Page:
Hi folks. I apologize for the length of time in between blogs lately. I imagine it will not get much better when I go back to work, but I will try my best, because this here blog is good for me and it also is a nice place to preserve memories.
Anyhoo, today is June 11. I didn’t even want to write this last night and post it today because it just didn’t seem right. Three years ago today, my father passed away. Not from a fighting a long battle with a disease, not from an inherited condition. Suddenly and out of nowhere his heart gave up on him. And as many others who have also dealt with a major loss, I look at life now as before my Dad died and after. It’s weird how that happens but it just did. The significance his passing has had in my life is monumental. But what I want to focus this entry on is not his passing- because I am having a hard enough time not thinking of that afternoon and all the horrid details. Instead, I want to focus on the significance of his LIFE on me. Because clearly I miss him as much as I do, because of the time we spent together when he was here.
|Traveling Exhibit in Dollywood|
Last week we went on a whirlwind vacation. First to Kentucky to participate in the research study at University of Louisville. Then to the Smoky Mountains in Tennesee for family vacation with my in laws. THEN to North Carolina to catch up with old friends from liberti and to meet some new (only in person) friends who I have been anxious to meet for some time. My Dad was on my mind constantly. It was strange how much he popped into my head. Not to say that I don’t think of him often, because I do, but this was almost every day, multiple times a day. I would think of how he would love whatever activity we were doing. I would think how he would totally love what Evan was doing at the time. I would think how we would spend hours in the car together on our roller coaster adventures and we would record ourselves rating the roller coasters. He called me Electric Erin and he was “Rollo” Robert. We would rate them by “rabbit hops” (what the fun, quick up and down hops on a roller coaster are called). I think the scale was 1 through 5 rabbit hops. Of course, with a rating of 5 being an amazing roller coaster!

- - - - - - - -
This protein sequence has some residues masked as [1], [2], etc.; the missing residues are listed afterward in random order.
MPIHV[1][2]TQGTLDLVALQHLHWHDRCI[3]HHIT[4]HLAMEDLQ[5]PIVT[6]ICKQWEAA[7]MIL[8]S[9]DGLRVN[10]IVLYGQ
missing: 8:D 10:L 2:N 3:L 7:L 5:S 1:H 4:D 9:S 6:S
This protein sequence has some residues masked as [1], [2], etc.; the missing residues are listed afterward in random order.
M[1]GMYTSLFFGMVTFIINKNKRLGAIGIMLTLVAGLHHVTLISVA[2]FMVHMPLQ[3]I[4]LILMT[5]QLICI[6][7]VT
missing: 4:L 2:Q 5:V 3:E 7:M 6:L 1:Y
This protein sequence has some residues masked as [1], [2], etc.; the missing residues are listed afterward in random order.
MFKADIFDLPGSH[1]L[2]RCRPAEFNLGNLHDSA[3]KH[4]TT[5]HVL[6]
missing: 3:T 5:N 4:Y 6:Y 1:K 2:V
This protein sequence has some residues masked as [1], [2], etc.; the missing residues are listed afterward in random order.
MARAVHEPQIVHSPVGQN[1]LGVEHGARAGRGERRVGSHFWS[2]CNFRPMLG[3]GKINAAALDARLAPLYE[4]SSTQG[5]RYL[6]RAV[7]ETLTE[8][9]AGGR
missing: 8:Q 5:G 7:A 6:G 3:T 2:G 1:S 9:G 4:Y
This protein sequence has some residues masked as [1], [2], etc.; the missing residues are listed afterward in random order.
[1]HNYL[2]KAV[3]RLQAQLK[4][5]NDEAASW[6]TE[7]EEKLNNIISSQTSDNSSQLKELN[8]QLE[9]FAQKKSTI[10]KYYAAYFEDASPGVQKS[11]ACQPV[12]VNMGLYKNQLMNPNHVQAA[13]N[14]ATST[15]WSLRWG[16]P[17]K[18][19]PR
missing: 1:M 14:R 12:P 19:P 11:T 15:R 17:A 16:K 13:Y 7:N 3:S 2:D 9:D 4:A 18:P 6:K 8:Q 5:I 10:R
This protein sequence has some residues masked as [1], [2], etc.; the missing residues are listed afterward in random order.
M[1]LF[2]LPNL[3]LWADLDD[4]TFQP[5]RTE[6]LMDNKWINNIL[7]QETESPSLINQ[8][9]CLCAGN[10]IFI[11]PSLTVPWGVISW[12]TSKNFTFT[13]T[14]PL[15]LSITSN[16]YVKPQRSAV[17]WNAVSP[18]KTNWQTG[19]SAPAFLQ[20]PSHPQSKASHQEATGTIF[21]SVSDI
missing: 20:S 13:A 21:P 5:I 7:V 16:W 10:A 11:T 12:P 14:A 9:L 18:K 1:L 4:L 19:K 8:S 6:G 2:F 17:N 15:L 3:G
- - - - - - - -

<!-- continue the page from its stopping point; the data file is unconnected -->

I thought of him most when we were in Dollywood, a sprawling amusement park in Pigeon Forge, TN. We saw a sign for the Roller Coaster Museum and I knew I had to go in. My mind was flooded with memories as I walked around and looked at the pictures, articles, and memorabilia. I walked around with my mother and father in law and they kindly asked questions and listened to me as I pointed over and over saying things like, “We went there!” “Oh my goodness, I remember that one!” “Dad I rode that one in the pouring rain!” or “We stayed in the craziest place when we went to that park.” There was one display that I wish I had taken a picture of- it had all the collectibles of an ACE member. ACE stands for American Coaster Enthusiasts. If you already know about that club, it is probably because you are a family member or friend reading this. It’s not a household name for sure. But we were members. When I was 11 years old I believe, I was a member. I had several tee shirts with the insignia on it. My father and my stepmother had silk screened jackets.
|Debbie and my Dad doing what they loved.|
When I came out of the exhibit, I felt lighter somehow, and so excited to tell Todd (who was sitting with Evan outside). As I rambled on about different things I saw, and their significance to me, it made me realize how important it is to write down as much as I can remember. As time passes, memories fade. As much as I absolutely hate to admit it, the older I get, and the more time passes since an experience, the memory of that experience becomes dimmer and dimmer. And I refuse to lose the amazing memories I have of my dad. I have the ability to enjoy life and live it with the people I am blessed to still have in my life. But I do not have that luxury with my father- so I need to preserve what memories I still have in my grasp.
Here is a link to a lovely article written about my dad in lieu of an obituary.